Facebook Fail: Internal Communications Strategy

screenshot of Workplace by Facebook article linkSurely Facebook didn’t intend to put the internal communication discipline back 20 years, but they did a mighty fine job focusing on outdated tactics.

The headline on a recent “Workplace by Facebook” piece was: “A 9-Step Strategy for Connected Communications,” which certainly perked up my ears.  Alas, the piece focused more on improving internal communication with tactical ways to connect employees to each other than it did on connecting people and what they do to create a better customer experience.

Their focus on tactics overlooks the significant progress internal communication practitioners are making to improve business results and add value to their organizations. Communication needs to be managed among an organization’s people so they deliver results and services that keep customers coming back.

The Facebook piece gushed over communication vehicles such as collaboration spaces, posts, crowd sourcing, town squares, file sharing and video which they say is “the most engaging and authentic way to communicate company updates while encouraging real time feedback,” the authors said.  But in the end, does that improve results or add value?

Why trot out an internal communication approach that resembles those that existed many years ago when you can celebrate communication people today who are improving results and value in their organizations?  For instance, communication leader Kristin Kelley improved productivity by 8.5 percent while saving $737,400 per year and generating a 700 percent ROI at one of her company’s operations.

Internal communication leader Dave Jackson helped his company improve the total incident rate from 10 to 2 within one year. Costs associated with workers compensation and lost productivity dropped by $150,000. He managed communication better so it had an important impact.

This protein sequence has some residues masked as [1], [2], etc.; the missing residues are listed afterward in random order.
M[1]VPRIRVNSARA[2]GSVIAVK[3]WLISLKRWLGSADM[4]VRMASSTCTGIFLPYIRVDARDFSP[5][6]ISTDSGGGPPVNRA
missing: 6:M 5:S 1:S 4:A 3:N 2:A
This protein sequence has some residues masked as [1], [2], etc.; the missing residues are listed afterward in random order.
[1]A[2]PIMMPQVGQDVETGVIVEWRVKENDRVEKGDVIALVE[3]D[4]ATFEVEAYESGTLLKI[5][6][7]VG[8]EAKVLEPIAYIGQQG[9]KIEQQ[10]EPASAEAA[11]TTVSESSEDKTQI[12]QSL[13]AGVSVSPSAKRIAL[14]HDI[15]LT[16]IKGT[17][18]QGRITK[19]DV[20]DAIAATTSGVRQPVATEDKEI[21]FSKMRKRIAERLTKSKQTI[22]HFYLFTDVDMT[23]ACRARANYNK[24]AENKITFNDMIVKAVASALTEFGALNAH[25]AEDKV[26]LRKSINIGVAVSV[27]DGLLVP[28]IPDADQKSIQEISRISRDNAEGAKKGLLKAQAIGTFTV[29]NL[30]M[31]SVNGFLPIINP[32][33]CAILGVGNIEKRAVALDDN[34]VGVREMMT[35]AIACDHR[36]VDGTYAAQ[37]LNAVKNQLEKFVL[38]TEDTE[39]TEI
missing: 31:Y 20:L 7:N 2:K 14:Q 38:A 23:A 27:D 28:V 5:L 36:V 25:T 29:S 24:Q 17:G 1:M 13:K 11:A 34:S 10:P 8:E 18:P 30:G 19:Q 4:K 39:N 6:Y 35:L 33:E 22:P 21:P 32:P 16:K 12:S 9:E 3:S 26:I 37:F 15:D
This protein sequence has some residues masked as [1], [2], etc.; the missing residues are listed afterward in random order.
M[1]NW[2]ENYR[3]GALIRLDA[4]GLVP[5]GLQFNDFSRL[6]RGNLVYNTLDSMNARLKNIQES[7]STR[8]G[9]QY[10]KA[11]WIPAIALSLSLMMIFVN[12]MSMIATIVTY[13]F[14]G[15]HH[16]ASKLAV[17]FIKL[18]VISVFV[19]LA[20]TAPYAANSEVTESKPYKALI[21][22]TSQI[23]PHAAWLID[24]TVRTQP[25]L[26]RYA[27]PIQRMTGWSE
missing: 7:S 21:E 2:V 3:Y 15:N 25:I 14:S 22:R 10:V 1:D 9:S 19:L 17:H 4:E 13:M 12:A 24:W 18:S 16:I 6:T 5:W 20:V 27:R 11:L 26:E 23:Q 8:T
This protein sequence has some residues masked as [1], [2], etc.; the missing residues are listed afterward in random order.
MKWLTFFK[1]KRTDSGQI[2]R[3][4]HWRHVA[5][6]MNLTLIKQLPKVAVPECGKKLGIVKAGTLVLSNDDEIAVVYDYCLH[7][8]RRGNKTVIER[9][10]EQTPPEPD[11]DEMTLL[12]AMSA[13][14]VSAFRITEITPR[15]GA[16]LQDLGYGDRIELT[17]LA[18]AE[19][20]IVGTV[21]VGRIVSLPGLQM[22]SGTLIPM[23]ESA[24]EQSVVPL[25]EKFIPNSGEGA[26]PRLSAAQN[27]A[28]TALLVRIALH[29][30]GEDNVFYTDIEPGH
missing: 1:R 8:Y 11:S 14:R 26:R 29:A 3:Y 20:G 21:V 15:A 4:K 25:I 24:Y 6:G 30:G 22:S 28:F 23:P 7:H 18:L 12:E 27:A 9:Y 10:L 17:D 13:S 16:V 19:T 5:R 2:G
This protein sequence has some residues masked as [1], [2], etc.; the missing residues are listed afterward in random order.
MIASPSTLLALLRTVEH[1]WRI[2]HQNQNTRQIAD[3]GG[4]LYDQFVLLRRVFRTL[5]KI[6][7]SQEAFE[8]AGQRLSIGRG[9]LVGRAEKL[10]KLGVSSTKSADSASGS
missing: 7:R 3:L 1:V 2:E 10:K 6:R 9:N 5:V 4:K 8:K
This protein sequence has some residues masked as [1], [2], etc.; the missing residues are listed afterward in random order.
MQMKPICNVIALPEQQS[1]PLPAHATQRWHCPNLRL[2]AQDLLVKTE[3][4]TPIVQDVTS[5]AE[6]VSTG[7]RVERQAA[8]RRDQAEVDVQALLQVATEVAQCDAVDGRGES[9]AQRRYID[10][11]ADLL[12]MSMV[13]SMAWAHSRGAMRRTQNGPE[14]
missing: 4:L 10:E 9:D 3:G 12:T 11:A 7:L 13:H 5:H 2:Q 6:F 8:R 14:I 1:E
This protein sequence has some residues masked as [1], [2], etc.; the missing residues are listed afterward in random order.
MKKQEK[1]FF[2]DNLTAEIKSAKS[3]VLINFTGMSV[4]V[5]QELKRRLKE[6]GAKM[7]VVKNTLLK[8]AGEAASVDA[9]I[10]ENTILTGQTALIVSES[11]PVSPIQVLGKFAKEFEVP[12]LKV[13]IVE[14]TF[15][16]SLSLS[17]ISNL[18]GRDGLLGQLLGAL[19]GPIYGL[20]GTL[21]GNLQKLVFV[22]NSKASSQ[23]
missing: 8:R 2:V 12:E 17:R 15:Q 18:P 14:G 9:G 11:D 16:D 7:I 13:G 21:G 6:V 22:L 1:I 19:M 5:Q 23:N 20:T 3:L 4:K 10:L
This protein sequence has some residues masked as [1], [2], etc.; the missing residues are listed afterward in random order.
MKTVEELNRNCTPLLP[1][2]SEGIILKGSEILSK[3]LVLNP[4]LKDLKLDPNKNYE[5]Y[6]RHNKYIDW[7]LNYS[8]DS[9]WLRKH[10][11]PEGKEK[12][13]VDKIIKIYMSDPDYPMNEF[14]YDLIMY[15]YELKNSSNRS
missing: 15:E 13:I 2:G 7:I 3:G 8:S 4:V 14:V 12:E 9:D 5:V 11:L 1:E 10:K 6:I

The 9-Step Strategy called for deepening “employee engagement by making sure people only see the information and updates they care about.” But they didn’t say what employees need to be engaged to do. Should they be engaged to serve customers faster, sell more of something or reduce workplace accidents? Or should they just sit around and look engaged, whatever engaged looks like? Nor did they say what they did with information employees don’t care about. Throw it away even if it helps serve the customer better? If you think this is a little bizarre, so do I.

According to the piece, the most important measurements are the number of people who have “read, liked, commented on or shared a post” which “can make a huge difference when it comes to measuring every day impact”. But using numbers that don’t relate to the end product or service is precisely why contemporary communication practitioners are focusing outward. They’re adopting business measures such as quality, service delivery, net promoter score, productivity, revenue growth, net profit margin, operating income and other measures that contemporary internal communication practitioners are using.